No attorney wanted 2 handle my med mal case because it is not feasible 4 them. I elected 2 handle this case on my own. I wrote the doctor a lengthy letter stating the incident & his negligence. I instructed him 2 turn the letter over to his insurance company. I've done research & every site stated the doctor would panic & call his insurance carrier. This doctor did not. He requested I meet w/ him & discuss the matter. In this meet he admitted he made an error in prescribing me the wrong med. He mentioned that he may b able to handle this w/out filing a civil suit. He suggested a monetary settlement & threw out figures of a few thousand dollars but said he didn't know what my damages were worth or how to come up w/ a fair amount. Is this legal 4 me to ask him for a certain amount 4 damages?
Yes, it is perfectly legal for you to ask for a certain amount for damages. If the doctor is willing to negotiate you would be well advised to obtain legal counsel to help you settle the case fora fair amount. If the retainer is for a limited purpose, you should be able to find a lawyer to advise you for a reduced fee. By the way, medical malpractice cases very rarely settle in claim. If the insurance company becomes involved and your are unrepresented the chances of you settling your case are near zero.
It is permissible to settle a claim without an attorney. However, you would be ill-advised to try to do so, since you would have no idea of knowing how to properly evaluate a potential settlement. We often assist patients in situations such as yours (or, similarly, people with small auto accident claims) by advising them what they can do to attempt to resolve their claims without an attorney, and we would be happy to try to assist you. I can also provide you with the name of an excellent medical malpractice attorney in Canton to assist you as well.
Yes, it is "legal" to settle your claim with the doctor directly, without his insurance company. However, his insurance company would likely drop him immediately if they found out he did so without their knowledge/consent. That being said, you can discuss and negotiate how much he will pay you - that is not "illegal." You claim that when you met with him, he admitted giving you the wrong medication. This is just STEP 1 of 'malpractice." STEP 2 is whether or not you sufferred any legitimate and legally provable "injury" as a result of him giving you the wrong medication. I assume from your statement that "no attorney wanted to handle my case" that you either had "no injury" or a "nominal injury" (i.e. no permanent injury or condition caused by this mistake). Thus, the "value" of your claim would not exceed the money it would cost to pursue the matter at law. Medical Malpractice cases REQUIRE a medical "Expert" to provide proof that: (a) the doctor violated the "ordinary standard of care" which in this case, may be the easy part; and (b) that this 'mistake" caused you significant, serious, permanent injury that has a lot of monetary value. Your case sounds like a "mistake" was made, but it caused you little or no real "injury." Thus, no Medical Malpractice lawyer would take your case. The STATUTE OF LIMITATIONS for Medical Malpractice in Ohio is ONE (1) year from the date of the incident. Thus, you MUST settle your claim with the doctor, or file a lawsuit against him within ONE (1) year. Failure to do so "forever" waives your right/ability to pursue collection of money damages for this incident. Good luck!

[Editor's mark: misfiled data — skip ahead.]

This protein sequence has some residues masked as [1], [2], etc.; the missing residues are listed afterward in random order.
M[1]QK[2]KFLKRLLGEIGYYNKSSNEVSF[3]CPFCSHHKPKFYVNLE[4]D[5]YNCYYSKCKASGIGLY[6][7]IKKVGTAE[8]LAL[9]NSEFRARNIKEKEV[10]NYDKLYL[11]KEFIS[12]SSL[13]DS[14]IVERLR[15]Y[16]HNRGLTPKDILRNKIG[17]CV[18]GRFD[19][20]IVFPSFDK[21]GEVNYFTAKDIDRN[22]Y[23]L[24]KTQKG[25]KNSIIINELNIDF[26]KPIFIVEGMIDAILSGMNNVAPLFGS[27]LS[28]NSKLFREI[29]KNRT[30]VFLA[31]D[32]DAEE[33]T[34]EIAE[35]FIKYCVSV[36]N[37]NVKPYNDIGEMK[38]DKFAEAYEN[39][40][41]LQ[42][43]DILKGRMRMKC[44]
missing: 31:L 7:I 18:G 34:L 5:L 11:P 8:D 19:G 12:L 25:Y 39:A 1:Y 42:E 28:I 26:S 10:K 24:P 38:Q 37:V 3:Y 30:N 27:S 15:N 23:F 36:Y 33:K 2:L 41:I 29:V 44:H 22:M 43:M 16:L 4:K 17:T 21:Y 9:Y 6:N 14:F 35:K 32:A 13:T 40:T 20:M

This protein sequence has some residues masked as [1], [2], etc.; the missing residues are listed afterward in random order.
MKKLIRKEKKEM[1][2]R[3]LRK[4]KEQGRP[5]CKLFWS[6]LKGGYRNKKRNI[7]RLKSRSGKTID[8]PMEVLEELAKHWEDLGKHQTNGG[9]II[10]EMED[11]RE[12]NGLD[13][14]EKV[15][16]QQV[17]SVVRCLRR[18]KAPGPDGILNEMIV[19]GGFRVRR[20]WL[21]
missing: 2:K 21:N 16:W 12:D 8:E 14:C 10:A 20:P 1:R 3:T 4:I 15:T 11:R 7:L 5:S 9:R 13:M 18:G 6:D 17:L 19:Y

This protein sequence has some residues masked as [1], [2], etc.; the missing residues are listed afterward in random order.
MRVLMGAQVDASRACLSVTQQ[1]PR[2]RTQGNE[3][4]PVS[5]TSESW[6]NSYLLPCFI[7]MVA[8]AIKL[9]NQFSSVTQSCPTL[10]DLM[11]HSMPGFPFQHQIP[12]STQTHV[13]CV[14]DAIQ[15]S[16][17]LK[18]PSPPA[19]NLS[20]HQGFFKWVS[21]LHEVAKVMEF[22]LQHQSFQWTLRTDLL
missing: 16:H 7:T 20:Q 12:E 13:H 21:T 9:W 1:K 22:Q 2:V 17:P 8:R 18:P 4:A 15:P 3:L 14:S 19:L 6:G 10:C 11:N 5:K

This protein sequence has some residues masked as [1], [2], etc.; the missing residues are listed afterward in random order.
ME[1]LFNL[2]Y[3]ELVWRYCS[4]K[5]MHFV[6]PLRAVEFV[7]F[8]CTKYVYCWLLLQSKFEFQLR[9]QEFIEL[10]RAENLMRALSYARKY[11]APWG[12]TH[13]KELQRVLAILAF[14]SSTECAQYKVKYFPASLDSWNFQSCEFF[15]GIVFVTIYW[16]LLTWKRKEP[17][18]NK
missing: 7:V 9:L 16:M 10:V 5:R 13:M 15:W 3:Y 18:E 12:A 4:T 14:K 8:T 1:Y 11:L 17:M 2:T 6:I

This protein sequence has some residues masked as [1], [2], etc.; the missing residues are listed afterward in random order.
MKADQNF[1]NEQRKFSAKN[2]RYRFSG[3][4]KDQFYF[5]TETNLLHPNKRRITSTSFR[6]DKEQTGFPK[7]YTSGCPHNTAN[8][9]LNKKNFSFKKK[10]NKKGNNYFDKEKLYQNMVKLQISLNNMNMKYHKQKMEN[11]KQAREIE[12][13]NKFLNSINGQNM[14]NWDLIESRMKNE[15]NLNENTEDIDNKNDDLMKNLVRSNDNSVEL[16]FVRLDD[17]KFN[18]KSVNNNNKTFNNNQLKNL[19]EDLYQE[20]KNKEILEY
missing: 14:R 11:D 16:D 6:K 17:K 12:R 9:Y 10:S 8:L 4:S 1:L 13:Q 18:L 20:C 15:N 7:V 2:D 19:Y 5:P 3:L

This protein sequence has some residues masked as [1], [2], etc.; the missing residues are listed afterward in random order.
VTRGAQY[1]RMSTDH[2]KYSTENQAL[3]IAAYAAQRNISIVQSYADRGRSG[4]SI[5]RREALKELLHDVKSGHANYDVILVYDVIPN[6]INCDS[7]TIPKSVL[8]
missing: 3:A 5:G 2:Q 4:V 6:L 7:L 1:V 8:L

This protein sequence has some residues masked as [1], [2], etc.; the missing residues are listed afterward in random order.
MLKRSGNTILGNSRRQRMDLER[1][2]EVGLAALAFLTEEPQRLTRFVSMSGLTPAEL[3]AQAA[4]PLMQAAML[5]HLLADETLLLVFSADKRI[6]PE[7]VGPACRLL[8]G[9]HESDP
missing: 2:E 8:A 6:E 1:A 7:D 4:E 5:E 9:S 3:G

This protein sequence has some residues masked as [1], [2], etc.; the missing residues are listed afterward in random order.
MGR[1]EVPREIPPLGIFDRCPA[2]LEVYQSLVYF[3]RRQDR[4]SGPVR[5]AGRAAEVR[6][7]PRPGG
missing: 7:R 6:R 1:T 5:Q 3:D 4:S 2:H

I agree with Mr. Brophy. In the jurisdictions where I practice, the chance of a civilian settling a pre-lawsuit claim with a physician's insurance company is zero. Why? The insurance company knows (1) you can't find legal help or have decided not to; (2) you wouldn't survive 6 months in a lawsuit without legal assistance; (3) you likely don't have the resources or contacts to find, pay, and retain the correct medical experts to support your claim; and (4) they have decades of past cases where they've successfully plowed over poor folks like you. Lastly, they know that Ohio has passed anti-plaintiff, poor-doctor tort reform to make your task even harder.
Now, to answer your question directly: yes, it is "legal" for you to demand a certain amount of money. I would try to be very, very reasonable so the physician doesn't just hand over the claim to his insurance carrier. You've lost at that point. When you make the dollar-figure demand, try to back it up with evidence to justify it (like medical bills, lost wages, or something tangible).
Keep in mind that the likely reason you can't find legal help is because your claim would never be successful in a lawsuit. Recognize this as an indication of your weak leverage. If the doctor is willing, I'd take what he is offering. That said, I'm not licensed in Ohio and I don't know your laws very well. Try to at least get a little competent advice from a local attorney if at all possible.
You may settle the matter without filing a lawsuit. It sounds like the doctor wants to avoid reporting this matter to his insurance carrier, because they may drop him or increase his payments. Armed with this knowledge, you should consult with a local personal injury attorney to see if he or she can assist you with settlement. Attorneys should be more willing to represent you knowing that the doctor is willing to settle. If a personal injury attorney still doesn't want to represent you, contact some general law practitioners for assistance. There has got to be an attorney that will help you. You can always test the waters by doing it yourself, but that is risky. Also, cases in general can be settled out of court and without filing a lawsuit. Please mark the tab below if this response is helpful.
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